ADOTAS EXCLUSIVE — Despite the election and the Olympics, 2008 has been a bad year for the traditional media companies. According to an article in the Financial Times published earlier this week, the economic slowdown has forced large companies like Coca Cola and General Motors to cut their marketing budgets.
But all is not gloom and doom. Many Fortune 500 and SMB marketers are maintaining, even increasing their advertising budgets by implementing new economic measures for new economic times.
What’s at the heart of the new strategy for these brand marketers?
In one word, “Engagement.”
No longer do brand marketers have the luxury of deploying “big bang” campaigns with heavy TV and print schedules to boost awareness, favorability and other branding metrics.
For one, by themselves, these methods are not cost-effective. In addition, they are not in tune with the times.
It might be sound clichéd, but the Internet has democratized our society. Every industry segment has been profoundly affected by the ability for people to express their personalities through their likes, dislikes and preferences.
You can’t escape it. I saw an excellent documentary Helvetica, in which an eminent design critic Rick Poyner points to the proliferation of social-networking websites as examples of where people “are using graphic design to express their individuality,” and how this will drive changes in the way new fonts will come into being.
If obscure industries like typesetting can see and react to the winds of change, then surely online marketers driving this change can reinvent ourselves in keeping with the times. We need to move from an “announcement” focused strategy to one that enables us to talk to our consumers at multiple touchpoints in a way that is relevant and meaningful to them.
This shift is already taking place. A large number of companies like Nike are moving dollars away from traditional media. Instead, they are building vehicles like community sites and newsletters (such as nikeplus.com) that allow them to engage their consumers in a genuine two way conversation. The Starbucks Idea site and the Mercedes community forums are just a few more examples of marketers gaining real-time feedback from their consumers to drive meaningful change to their brands.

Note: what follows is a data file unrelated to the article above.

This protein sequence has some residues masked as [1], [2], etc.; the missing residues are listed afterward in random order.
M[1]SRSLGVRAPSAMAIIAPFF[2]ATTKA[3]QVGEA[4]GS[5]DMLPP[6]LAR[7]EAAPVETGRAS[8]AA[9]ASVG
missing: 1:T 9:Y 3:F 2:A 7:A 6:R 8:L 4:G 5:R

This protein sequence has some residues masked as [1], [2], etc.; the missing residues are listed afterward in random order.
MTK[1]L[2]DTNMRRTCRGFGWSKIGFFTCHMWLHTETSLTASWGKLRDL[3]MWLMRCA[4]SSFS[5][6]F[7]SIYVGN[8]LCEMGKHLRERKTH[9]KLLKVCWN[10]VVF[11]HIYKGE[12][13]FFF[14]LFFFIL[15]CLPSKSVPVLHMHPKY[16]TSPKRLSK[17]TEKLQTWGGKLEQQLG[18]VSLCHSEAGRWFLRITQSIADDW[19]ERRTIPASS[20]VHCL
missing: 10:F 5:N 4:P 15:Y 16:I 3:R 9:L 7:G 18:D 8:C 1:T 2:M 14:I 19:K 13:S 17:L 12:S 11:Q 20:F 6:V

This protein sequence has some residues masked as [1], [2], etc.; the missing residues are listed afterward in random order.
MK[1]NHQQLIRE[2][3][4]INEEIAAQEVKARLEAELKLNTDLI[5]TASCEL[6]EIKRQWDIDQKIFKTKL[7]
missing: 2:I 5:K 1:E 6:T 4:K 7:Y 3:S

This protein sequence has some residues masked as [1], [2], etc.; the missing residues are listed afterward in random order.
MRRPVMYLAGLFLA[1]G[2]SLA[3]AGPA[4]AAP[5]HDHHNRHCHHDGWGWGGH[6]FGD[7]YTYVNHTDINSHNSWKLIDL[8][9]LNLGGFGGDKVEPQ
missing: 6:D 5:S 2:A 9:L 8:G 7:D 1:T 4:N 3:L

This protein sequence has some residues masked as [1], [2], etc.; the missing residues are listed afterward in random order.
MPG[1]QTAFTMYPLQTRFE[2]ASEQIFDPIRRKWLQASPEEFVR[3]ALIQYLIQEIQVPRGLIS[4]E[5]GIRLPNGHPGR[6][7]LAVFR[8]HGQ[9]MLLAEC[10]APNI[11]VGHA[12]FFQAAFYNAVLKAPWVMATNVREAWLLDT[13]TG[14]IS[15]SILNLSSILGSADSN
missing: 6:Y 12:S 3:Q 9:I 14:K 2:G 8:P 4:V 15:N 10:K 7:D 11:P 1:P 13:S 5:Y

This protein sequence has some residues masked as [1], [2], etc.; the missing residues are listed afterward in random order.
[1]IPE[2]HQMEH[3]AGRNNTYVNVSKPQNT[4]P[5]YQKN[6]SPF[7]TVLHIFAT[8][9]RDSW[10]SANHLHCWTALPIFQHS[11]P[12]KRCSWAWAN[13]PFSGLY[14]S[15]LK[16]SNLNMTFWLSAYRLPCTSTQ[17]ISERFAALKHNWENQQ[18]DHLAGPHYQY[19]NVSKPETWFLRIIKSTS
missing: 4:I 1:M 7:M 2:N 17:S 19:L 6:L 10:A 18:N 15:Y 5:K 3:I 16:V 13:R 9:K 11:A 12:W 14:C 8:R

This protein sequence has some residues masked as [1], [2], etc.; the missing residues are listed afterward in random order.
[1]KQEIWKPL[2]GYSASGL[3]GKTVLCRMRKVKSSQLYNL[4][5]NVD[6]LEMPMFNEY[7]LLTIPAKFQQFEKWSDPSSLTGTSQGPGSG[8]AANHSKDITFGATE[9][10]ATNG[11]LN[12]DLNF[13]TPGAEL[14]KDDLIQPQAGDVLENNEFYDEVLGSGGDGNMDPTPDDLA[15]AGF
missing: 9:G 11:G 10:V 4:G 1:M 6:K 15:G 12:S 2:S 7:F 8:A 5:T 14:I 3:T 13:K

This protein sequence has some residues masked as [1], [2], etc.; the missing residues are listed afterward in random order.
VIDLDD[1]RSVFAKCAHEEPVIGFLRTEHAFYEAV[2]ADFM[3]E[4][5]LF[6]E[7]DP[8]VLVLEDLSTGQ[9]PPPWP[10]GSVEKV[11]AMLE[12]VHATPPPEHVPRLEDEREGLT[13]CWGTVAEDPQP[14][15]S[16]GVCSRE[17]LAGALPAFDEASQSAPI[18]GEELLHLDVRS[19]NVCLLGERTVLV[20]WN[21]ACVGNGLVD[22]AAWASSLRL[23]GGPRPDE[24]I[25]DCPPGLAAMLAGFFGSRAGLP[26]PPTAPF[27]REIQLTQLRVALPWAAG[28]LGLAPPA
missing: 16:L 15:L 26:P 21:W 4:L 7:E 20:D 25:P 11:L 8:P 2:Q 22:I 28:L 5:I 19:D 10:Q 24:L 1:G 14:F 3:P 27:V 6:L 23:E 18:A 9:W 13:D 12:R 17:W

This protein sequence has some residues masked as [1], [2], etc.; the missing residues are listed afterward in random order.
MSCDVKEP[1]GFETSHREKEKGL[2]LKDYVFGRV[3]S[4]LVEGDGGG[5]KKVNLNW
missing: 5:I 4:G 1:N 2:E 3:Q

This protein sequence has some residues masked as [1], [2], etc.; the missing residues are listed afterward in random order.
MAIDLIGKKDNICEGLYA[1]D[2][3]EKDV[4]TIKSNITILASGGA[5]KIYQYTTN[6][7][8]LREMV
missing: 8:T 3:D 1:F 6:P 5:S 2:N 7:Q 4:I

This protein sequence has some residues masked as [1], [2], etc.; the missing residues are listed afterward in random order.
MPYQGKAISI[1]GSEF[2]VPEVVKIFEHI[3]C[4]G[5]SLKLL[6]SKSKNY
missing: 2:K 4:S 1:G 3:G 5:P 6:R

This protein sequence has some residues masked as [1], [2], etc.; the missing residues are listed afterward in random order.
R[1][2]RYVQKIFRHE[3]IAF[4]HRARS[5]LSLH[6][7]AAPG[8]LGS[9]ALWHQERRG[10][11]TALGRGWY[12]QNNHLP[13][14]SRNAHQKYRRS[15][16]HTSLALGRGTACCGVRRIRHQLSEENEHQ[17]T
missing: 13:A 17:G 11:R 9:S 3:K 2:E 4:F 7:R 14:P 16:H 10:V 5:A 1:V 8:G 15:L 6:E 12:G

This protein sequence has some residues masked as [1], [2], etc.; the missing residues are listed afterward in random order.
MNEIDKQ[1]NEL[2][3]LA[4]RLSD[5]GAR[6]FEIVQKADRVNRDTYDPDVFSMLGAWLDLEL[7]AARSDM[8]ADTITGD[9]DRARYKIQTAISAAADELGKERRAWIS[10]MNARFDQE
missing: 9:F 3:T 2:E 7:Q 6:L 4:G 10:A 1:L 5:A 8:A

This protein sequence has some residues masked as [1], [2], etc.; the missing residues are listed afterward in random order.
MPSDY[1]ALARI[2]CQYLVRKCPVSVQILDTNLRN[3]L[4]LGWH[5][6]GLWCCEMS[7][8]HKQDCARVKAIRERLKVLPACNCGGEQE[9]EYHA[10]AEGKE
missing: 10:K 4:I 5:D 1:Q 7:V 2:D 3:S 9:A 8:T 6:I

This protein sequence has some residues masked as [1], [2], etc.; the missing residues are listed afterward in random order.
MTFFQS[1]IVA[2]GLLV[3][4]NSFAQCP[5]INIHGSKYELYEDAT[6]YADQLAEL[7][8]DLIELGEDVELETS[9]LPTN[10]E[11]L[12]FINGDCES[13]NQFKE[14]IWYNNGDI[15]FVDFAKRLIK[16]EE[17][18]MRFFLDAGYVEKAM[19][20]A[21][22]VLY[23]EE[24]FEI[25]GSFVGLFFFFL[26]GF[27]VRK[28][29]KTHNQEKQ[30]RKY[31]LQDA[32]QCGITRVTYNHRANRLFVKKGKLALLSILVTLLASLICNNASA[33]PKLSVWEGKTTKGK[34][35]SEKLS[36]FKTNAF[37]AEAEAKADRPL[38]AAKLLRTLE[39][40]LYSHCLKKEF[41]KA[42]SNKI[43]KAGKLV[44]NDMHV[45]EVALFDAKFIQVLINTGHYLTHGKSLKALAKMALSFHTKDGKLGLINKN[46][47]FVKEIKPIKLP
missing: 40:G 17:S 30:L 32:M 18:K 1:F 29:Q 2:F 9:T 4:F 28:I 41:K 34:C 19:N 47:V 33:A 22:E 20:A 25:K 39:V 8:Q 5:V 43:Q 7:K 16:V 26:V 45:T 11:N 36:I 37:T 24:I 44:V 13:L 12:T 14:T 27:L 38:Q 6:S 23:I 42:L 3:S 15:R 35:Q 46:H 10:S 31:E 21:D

In an article in the New York Times, called “The New Advertising Outlet: Your Life”, Trevor Edwards, Nike’s corporate vice president for global brand and category management says of the Nike Plus Community Site “It’s a very different way to connect with consumers,” says. “People are coming into it on average three times a week. So we’re not having to go to them.”
Nike is not alone.
According to Advertising Age and TNS Media Intelligence, the top 25 companies with the largest advertising spend over the last five years cut their spending last year in traditional media by about $767 million.
Given that newsletters, community sites and the like offer brand marketers the opportunity to engage consumers in a meaningful way, the challenge is to build a pipeline of qualified members for these vehicles cost-effectively.
Many of our clients are using transparent CPL advertising for this purpose. With falling click-through rates and increasing keyword costs, CPM and CPC pricing models are not cost-effective for building a large pipeline of qualified leads. Transparent CPL advertising enables brand marketers to map leads to their sources and build and segment a pipeline of qualified consumers quickly.
There is yet another advantage to be gained by moving away from traditional media.
To gauge the success of their programs, brand marketers can now measure the effectiveness of their engagement vehicles in terms of metrics like newsletter open rates, bounce rates, click-through rates and sales. They can tie in their marketing metrics to business results more directly, i.e. they can operate more like direct marketers. Which is a good thing. A result focused mindset helps them drive and prove ROI in tough economic times.
Sure, the tough economic times have taken a bite out of traditional media budgets. But it was about time. As an industry, we can utilize these tough economic times to set practices in place that truly harness the power of the Internet to engage consumers in a relevant way and deliver real value to our clients.